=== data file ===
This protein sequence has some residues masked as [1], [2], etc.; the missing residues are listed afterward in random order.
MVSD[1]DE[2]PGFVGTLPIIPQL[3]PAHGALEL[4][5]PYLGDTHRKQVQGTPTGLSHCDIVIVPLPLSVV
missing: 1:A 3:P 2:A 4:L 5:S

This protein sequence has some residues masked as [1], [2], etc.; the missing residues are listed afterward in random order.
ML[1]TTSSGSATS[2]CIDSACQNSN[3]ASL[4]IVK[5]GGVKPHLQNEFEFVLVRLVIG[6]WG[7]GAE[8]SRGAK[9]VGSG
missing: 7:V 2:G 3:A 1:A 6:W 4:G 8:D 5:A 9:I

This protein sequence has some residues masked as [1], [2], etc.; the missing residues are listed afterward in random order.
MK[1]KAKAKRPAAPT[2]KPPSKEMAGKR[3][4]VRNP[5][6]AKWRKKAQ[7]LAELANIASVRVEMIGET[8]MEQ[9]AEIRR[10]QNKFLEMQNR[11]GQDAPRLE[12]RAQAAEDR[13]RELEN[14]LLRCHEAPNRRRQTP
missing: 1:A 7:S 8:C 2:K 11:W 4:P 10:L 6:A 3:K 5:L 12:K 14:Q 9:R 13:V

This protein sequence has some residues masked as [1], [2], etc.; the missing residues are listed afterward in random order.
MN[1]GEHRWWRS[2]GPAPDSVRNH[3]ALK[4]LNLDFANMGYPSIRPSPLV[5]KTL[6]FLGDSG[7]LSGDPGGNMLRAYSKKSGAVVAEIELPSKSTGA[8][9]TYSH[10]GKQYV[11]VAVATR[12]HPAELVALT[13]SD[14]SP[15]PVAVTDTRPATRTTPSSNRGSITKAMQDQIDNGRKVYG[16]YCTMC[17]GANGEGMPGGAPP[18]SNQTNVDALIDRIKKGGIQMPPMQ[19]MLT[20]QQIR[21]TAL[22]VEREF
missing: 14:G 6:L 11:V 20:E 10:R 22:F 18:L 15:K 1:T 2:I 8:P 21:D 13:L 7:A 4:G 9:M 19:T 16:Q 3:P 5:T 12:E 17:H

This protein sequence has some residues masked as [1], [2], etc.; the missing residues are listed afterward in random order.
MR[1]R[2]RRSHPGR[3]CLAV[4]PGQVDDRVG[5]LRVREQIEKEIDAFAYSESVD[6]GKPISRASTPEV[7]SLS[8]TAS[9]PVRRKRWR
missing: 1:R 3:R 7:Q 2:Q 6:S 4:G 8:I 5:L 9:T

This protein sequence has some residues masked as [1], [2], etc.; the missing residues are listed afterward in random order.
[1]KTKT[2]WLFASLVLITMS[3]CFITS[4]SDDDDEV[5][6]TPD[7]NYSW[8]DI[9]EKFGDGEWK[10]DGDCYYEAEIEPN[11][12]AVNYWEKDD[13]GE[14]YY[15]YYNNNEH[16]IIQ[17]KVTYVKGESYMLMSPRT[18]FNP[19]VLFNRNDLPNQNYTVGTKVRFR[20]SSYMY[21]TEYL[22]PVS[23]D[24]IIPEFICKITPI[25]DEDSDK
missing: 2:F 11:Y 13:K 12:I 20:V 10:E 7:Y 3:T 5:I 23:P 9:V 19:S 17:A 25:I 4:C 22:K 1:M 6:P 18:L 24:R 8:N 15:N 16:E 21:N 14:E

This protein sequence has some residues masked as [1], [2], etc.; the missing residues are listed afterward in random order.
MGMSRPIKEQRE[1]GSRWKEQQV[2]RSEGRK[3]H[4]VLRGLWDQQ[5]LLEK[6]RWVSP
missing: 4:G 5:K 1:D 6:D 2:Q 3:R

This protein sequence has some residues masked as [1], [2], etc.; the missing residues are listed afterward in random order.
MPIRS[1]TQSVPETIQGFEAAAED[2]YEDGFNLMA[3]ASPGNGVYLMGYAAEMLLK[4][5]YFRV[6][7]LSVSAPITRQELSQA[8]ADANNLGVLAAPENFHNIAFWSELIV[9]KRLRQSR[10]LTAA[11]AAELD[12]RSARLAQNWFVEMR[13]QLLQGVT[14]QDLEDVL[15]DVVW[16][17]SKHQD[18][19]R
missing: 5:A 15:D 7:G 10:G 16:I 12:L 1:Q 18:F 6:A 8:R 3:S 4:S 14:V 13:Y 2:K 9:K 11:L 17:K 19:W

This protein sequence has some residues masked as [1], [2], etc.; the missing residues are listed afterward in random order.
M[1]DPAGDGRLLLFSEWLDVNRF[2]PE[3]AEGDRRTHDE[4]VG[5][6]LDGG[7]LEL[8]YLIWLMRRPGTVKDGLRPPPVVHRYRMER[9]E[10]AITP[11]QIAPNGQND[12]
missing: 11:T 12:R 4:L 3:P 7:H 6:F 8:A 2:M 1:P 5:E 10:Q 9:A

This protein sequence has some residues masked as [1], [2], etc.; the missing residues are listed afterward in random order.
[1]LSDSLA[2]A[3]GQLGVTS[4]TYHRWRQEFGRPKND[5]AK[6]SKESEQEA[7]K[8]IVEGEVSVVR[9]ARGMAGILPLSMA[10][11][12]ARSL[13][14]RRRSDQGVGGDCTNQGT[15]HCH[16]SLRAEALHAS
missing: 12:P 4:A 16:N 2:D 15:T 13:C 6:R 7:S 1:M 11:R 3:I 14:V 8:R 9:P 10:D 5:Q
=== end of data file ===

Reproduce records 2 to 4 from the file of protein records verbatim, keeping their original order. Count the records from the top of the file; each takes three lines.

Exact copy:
This protein sequence has some residues masked as [1], [2], etc.; the missing residues are listed afterward in random order.
ML[1]TTSSGSATS[2]CIDSACQNSN[3]ASL[4]IVK[5]GGVKPHLQNEFEFVLVRLVIG[6]WG[7]GAE[8]SRGAK[9]VGSG
missing: 7:V 2:G 3:A 1:A 6:W 4:G 8:D 5:A 9:I

This protein sequence has some residues masked as [1], [2], etc.; the missing residues are listed afterward in random order.
MK[1]KAKAKRPAAPT[2]KPPSKEMAGKR[3][4]VRNP[5][6]AKWRKKAQ[7]LAELANIASVRVEMIGET[8]MEQ[9]AEIRR[10]QNKFLEMQNR[11]GQDAPRLE[12]RAQAAEDR[13]RELEN[14]LLRCHEAPNRRRQTP
missing: 1:A 7:S 8:C 2:K 11:W 4:P 10:L 6:A 3:K 5:L 12:K 14:Q 9:R 13:V

This protein sequence has some residues masked as [1], [2], etc.; the missing residues are listed afterward in random order.
MN[1]GEHRWWRS[2]GPAPDSVRNH[3]ALK[4]LNLDFANMGYPSIRPSPLV[5]KTL[6]FLGDSG[7]LSGDPGGNMLRAYSKKSGAVVAEIELPSKSTGA[8][9]TYSH[10]GKQYV[11]VAVATR[12]HPAELVALT[13]SD[14]SP[15]PVAVTDTRPATRTTPSSNRGSITKAMQDQIDNGRKVYG[16]YCTMC[17]GANGEGMPGGAPP[18]SNQTNVDALIDRIKKGGIQMPPMQ[19]MLT[20]QQIR[21]TAL[22]VEREF
missing: 14:G 6:L 11:V 20:E 10:R 22:F 18:L 15:K 1:T 2:I 8:P 21:D 13:L 7:A 4:G 9:M 19:T 16:Q 3:P 5:T 12:E 17:H